N5 trillion urgently needed to cushion effects double digits increase on ordinary Nigerians – World Bank

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The World Bank has warned that Nigeria could lose about N5trillion in 2022 from gasoline subsidies.

The bank also said that N5 trillion is urgently needed to cushion ordinary Nigerians from the crushing effect of double-digit increases in the cost of basic commodities.

The World Bank said in it Nigeria Development Update (NDU) released on Tuesday in Abuja.

The report said: “When we launched our previous Nigeria Development Update in November 2021, we estimated that Nigeria could stand to lose more than N3 trillion in revenues in 2022 because the proceeds from crude oil sales, instead of going to the federation account, would be used to cover the rising cost of gasoline subsidies that mostly benefit the rich”.

World Bank Country Director for Nigeria Shubham Chaudhuri, however noted: “Sadly, that projection turned out to be optimistic. With oil prices going up significantly, and with it, the price of imported gasoline, we now estimate that the foregone revenues as a result of gasoline subsidies will be closer to 5 trillion Naira in 2022.

“N5 trillion is urgently needed to cushion ordinary Nigerians from the crushing effect of double-digit increases in the cost of basic commodities, to invest in Nigeria’s children and youth, and in the infrastructure needed for private businesses small and large to flourish, grow and create jobs.”

The report noted: “Nigeria is in a paradoxical situation: growth prospects have improved compared to six months ago but inflationary and fiscal pressures have increased considerably, leaving the economy much more vulnerable”.

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Nigeria’s banking sector now immune to economic shock – NDIC

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Nigeria Deposit Insurance Corporation (NDIC) has said that the banking sector is now immunized to withstand shocks that may impact the economy and the financial system.

Mr Bello Hassan, Managing Director of NDIC said this at a retreat for members of the Senate Committee on Banking, Insurance and other Financial Institutions with the NDIC, in Lagos.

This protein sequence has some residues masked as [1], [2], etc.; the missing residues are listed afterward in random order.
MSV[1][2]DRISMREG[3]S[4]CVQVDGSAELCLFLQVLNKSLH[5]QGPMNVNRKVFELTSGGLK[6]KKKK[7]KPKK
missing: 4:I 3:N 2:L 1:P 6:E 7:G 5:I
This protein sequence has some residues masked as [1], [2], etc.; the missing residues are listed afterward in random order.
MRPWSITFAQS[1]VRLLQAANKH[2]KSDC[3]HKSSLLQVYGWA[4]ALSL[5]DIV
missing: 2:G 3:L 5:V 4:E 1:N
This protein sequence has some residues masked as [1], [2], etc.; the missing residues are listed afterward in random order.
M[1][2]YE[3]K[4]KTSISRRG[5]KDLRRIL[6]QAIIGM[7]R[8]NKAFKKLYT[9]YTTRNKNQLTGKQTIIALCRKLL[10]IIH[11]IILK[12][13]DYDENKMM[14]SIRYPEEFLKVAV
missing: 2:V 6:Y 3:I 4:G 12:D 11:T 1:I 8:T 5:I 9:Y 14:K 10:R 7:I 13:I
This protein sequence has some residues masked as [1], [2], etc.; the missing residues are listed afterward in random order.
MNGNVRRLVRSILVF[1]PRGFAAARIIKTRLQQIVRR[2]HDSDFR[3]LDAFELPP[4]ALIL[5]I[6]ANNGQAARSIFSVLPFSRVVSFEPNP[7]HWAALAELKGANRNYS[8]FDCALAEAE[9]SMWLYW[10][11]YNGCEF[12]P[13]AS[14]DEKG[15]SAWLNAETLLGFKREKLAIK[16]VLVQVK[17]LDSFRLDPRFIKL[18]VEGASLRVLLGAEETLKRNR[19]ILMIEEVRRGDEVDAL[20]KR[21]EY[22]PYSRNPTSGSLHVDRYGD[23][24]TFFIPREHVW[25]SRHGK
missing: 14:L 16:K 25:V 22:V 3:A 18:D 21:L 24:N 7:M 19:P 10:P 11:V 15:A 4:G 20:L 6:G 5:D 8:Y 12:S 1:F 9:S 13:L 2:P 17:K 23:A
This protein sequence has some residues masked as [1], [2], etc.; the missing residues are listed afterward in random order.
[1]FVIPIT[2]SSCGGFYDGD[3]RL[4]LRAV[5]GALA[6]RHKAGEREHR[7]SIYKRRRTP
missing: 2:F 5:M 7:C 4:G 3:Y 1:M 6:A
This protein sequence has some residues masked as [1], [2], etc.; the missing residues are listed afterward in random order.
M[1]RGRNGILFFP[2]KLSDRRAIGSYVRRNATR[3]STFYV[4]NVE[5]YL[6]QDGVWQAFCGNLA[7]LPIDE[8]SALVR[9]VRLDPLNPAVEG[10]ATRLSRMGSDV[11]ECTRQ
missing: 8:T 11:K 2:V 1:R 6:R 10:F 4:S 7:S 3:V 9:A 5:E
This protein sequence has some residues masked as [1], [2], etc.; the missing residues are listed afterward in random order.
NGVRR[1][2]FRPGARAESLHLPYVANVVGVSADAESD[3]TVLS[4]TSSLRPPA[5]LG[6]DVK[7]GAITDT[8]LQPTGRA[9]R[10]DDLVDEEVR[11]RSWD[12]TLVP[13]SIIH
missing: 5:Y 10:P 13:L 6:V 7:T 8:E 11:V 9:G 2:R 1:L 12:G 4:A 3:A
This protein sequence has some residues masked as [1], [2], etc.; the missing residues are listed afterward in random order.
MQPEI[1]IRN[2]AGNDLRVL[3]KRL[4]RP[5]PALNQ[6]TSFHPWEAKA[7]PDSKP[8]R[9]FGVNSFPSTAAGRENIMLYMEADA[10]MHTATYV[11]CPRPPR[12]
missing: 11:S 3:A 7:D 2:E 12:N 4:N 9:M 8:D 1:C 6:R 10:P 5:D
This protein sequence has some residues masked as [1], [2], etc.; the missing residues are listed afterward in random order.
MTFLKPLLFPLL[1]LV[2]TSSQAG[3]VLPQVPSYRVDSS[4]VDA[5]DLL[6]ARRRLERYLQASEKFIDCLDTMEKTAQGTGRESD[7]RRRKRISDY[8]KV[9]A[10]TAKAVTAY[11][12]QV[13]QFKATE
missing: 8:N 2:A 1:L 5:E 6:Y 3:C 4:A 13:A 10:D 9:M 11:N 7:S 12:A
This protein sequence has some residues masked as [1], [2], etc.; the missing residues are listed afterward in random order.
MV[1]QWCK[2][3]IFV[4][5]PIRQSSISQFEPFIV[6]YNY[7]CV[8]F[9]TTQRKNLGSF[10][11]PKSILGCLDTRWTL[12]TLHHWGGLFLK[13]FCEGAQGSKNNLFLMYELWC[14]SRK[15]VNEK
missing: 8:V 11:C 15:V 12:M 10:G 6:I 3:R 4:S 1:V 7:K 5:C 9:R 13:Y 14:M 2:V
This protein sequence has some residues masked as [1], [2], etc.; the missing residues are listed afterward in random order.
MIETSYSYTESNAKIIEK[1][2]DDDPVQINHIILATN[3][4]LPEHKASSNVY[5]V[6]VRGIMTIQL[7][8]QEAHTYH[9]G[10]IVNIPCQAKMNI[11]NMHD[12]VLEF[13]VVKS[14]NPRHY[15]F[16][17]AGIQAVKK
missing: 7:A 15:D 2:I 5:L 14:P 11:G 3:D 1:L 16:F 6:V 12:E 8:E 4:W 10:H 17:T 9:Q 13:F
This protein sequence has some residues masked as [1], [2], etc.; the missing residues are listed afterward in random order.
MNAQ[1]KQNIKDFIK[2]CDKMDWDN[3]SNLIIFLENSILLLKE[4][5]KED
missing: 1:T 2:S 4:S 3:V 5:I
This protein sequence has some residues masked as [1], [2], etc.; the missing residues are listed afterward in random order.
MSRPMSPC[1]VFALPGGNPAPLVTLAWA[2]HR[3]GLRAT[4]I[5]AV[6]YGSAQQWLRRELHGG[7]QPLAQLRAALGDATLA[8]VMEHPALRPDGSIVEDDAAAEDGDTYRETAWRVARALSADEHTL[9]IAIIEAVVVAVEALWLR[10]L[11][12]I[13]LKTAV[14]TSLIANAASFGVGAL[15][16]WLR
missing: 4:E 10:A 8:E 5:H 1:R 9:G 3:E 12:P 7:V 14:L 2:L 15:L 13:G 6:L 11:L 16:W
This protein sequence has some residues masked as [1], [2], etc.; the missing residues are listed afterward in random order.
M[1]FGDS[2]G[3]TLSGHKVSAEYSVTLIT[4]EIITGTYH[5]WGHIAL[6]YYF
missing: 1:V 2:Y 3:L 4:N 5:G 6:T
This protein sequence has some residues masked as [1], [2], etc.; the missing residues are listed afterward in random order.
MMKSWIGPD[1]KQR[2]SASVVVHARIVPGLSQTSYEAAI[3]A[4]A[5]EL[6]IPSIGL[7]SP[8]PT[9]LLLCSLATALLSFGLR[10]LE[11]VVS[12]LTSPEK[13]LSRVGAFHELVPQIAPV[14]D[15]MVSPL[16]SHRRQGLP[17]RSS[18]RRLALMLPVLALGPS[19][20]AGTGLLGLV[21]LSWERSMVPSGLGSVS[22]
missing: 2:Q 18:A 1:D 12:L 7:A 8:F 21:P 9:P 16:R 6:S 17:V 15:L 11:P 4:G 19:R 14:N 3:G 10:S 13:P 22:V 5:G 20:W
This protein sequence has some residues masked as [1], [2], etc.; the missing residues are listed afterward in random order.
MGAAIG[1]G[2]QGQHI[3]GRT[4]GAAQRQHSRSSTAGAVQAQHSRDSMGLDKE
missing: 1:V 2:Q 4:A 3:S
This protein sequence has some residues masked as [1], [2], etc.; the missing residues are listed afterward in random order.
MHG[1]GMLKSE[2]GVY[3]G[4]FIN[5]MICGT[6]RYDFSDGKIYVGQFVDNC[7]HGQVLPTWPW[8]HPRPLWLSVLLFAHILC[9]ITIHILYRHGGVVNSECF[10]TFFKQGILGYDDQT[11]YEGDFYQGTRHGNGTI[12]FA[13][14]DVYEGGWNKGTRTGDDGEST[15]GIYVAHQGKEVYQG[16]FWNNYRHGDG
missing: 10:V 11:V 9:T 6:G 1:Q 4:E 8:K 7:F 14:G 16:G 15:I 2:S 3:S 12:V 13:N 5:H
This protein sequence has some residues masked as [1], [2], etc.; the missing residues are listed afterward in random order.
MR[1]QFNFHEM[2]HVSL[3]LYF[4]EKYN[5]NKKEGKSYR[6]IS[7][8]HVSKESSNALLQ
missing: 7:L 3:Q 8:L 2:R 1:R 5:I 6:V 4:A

Any change in fundamental macroeconomic variables or relationships that has a significant impact on macroeconomic outcomes and measures of economic performance, such as unemployment, consumption, and inflation, is referred to as an economic shock.

Mustapha Ibrahim, Executive Director (Operations), who represented the NDIC boss, said Nigerian banking industry was currently resilient to most of these difficulties, particularly external shocks over which the Corporation had no control.

He said: “We have tried to immunise the system to withstand shocks that may be impacting on the economy and the financial system”.

Hassan, further said that effective risk-based management remained critical to a safe and sound financial system.

“The NDIC and the Central Bank of Nigeria have a very robust supervisory framework under the risk-based supervisory format the risk-based approach is actually proactive. For the most part, we try to anticipate all these risks – Macro, micro, domestically and globally – to address them continuously.

“So, it is so dynamic that we also are constantly on a real-time basis, monitoring the industry continuously and fine-tuning our supervisory tools, both onsite and offsite, to mitigate some of the challenges the banks may be facing,” he said.

On his part, Chairman, Senate Committee on Banking, Insurance and Other Financial Institutions, said the retreat demonstrated progress in creating lasting and workable relationships in the national interest.

Sani, who was represented by Senator Olubunmi Adetunbi, was optimistic that the outcome will aid in the strengthening of the financial and banking sectors, particularly the corporation’s supervisory and regulatory role.

“The National Assembly and NDIC are key institutions critical to the growth and development of the Nigerian economy. While we provide the legal and institutional frameworks, NDIC carries out its regulatory or supervisory responsibilities in order to safeguard the banking sector.

“Engagement of this nature gives us the platform to deeply look into our activities and responsibilities and also examine how far we have gone in carrying out our mandate as required. It helps in injecting fresh ideas into our operations which will materialise into an improved, effective and efficient service delivery to Nigerians,” he said.